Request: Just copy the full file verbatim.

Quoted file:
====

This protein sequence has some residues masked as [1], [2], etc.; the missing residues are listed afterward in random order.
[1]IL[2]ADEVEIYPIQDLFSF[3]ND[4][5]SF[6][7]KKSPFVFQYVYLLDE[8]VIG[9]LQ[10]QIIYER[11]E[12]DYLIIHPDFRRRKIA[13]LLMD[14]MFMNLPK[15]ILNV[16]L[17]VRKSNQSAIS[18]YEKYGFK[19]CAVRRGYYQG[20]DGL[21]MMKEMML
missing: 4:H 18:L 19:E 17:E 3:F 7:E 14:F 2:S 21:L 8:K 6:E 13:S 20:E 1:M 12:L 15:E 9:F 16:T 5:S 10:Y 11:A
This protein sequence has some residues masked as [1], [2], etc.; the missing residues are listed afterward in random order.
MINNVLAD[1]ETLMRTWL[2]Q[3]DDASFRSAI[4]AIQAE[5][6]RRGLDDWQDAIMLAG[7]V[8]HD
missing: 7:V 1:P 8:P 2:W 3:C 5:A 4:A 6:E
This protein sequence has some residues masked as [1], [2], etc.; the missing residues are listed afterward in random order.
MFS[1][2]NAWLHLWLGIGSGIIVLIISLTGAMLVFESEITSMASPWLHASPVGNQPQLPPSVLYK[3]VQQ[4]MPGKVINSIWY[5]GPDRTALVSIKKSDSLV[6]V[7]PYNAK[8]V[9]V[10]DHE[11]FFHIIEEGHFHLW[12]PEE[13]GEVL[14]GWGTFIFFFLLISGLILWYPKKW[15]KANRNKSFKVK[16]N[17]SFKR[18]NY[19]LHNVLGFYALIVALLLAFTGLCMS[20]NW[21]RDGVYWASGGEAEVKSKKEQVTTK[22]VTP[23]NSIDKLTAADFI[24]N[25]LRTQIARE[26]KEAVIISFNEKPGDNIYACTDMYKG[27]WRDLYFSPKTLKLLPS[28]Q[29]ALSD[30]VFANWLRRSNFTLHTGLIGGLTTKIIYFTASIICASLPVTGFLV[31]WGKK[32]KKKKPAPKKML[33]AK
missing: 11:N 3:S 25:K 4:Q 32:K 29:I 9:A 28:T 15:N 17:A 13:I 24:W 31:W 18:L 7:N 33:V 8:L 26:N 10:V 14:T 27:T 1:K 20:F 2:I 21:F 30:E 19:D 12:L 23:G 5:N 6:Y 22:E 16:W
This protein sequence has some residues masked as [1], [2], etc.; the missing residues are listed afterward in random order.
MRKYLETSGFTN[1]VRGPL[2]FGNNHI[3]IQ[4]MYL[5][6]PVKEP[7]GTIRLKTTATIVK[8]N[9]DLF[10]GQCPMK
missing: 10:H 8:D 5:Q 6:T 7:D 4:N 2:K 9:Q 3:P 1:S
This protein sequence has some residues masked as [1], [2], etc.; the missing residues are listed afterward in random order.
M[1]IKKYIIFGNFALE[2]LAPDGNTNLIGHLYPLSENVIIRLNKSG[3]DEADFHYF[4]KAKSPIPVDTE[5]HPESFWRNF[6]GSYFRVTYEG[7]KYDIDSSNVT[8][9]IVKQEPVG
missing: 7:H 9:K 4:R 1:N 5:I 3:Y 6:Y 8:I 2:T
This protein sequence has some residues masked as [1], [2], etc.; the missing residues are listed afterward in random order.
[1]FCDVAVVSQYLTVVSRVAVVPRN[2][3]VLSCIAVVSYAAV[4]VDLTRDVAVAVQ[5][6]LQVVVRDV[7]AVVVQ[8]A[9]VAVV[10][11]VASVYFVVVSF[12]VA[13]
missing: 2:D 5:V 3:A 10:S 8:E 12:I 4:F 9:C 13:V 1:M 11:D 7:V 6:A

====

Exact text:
This protein sequence has some residues masked as [1], [2], etc.; the missing residues are listed afterward in random order.
[1]IL[2]ADEVEIYPIQDLFSF[3]ND[4][5]SF[6][7]KKSPFVFQYVYLLDE[8]VIG[9]LQ[10]QIIYER[11]E[12]DYLIIHPDFRRRKIA[13]LLMD[14]MFMNLPK[15]ILNV[16]L[17]VRKSNQSAIS[18]YEKYGFK[19]CAVRRGYYQG[20]DGL[21]MMKEMML
missing: 4:H 18:L 19:E 17:E 3:F 7:E 14:F 2:S 21:L 8:K 6:E 13:S 20:E 1:M 12:L 15:E 9:F 16:T 5:S 10:Y 11:A
This protein sequence has some residues masked as [1], [2], etc.; the missing residues are listed afterward in random order.
MINNVLAD[1]ETLMRTWL[2]Q[3]DDASFRSAI[4]AIQAE[5][6]RRGLDDWQDAIMLAG[7]V[8]HD
missing: 7:V 1:P 8:P 2:W 3:C 5:A 4:A 6:E
This protein sequence has some residues masked as [1], [2], etc.; the missing residues are listed afterward in random order.
MFS[1][2]NAWLHLWLGIGSGIIVLIISLTGAMLVFESEITSMASPWLHASPVGNQPQLPPSVLYK[3]VQQ[4]MPGKVINSIWY[5]GPDRTALVSIKKSDSLV[6]V[7]PYNAK[8]V[9]V[10]DHE[11]FFHIIEEGHFHLW[12]PEE[13]GEVL[14]GWGTFIFFFLLISGLILWYPKKW[15]KANRNKSFKVK[16]N[17]SFKR[18]NY[19]LHNVLGFYALIVALLLAFTGLCMS[20]NW[21]RDGVYWASGGEAEVKSKKEQVTTK[22]VTP[23]NSIDKLTAADFI[24]N[25]LRTQIARE[26]KEAVIISFNEKPGDNIYACTDMYKG[27]WRDLYFSPKTLKLLPS[28]Q[29]ALSD[30]VFANWLRRSNFTLHTGLIGGLTTKIIYFTASIICASLPVTGFLV[31]WGKK[32]KKKKPAPKKML[33]AK
missing: 11:N 3:S 25:K 4:Q 32:K 29:I 9:A 28:T 15:N 17:A 13:I 24:W 31:W 18:L 7:N 33:V 8:L 26:N 10:V 14:T 27:T 1:K 20:F 2:I 21:F 30:E 19:D 12:L 23:G 5:N 6:Y 22:E 16:W
This protein sequence has some residues masked as [1], [2], etc.; the missing residues are listed afterward in random order.
MRKYLETSGFTN[1]VRGPL[2]FGNNHI[3]IQ[4]MYL[5][6]PVKEP[7]GTIRLKTTATIVK[8]N[9]DLF[10]GQCPMK
missing: 10:H 8:D 5:Q 6:T 7:D 4:N 2:K 9:Q 3:P 1:S
This protein sequence has some residues masked as [1], [2], etc.; the missing residues are listed afterward in random order.
M[1]IKKYIIFGNFALE[2]LAPDGNTNLIGHLYPLSENVIIRLNKSG[3]DEADFHYF[4]KAKSPIPVDTE[5]HPESFWRNF[6]GSYFRVTYEG[7]KYDIDSSNVT[8][9]IVKQEPVG
missing: 7:H 9:K 4:R 1:N 5:I 3:Y 6:Y 8:I 2:T
This protein sequence has some residues masked as [1], [2], etc.; the missing residues are listed afterward in random order.
[1]FCDVAVVSQYLTVVSRVAVVPRN[2][3]VLSCIAVVSYAAV[4]VDLTRDVAVAVQ[5][6]LQVVVRDV[7]AVVVQ[8]A[9]VAVV[10][11]VASVYFVVVSF[12]VA[13]
missing: 2:D 5:V 3:A 10:S 8:E 12:I 4:F 9:C 13:V 1:M 11:D 7:V 6:A